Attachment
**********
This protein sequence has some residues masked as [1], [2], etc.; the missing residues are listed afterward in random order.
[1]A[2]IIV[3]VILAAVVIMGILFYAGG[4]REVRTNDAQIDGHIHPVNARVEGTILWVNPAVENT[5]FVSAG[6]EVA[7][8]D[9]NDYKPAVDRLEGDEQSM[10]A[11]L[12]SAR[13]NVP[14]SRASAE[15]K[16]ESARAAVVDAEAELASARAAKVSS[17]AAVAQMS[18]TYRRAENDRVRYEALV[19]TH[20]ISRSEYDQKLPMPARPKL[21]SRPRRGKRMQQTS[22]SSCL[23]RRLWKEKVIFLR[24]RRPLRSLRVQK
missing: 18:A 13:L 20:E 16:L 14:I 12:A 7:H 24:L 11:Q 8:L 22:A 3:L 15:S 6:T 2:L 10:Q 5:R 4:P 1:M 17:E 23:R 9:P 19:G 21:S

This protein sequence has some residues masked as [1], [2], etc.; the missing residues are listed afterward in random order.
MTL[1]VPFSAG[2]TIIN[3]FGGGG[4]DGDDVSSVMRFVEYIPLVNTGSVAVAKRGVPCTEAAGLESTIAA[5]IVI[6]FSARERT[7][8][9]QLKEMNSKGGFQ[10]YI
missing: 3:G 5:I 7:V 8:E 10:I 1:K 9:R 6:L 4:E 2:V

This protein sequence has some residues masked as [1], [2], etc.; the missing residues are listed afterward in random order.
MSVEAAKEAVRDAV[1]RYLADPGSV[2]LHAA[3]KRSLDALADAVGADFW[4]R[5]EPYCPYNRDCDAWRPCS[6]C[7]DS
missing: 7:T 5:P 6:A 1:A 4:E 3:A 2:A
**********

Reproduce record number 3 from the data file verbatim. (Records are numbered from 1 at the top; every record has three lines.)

This protein sequence has some residues masked as [1], [2], etc.; the missing residues are listed afterward in random order.
MSVEAAKEAVRDAV[1]RYLADPGSV[2]LHAA[3]KRSLDALADAVGADFW[4]R[5]EPYCPYNRDCDAWRPCS[6]C[7]DS
missing: 7:T 5:P 6:A 1:A 4:E 3:A 2:A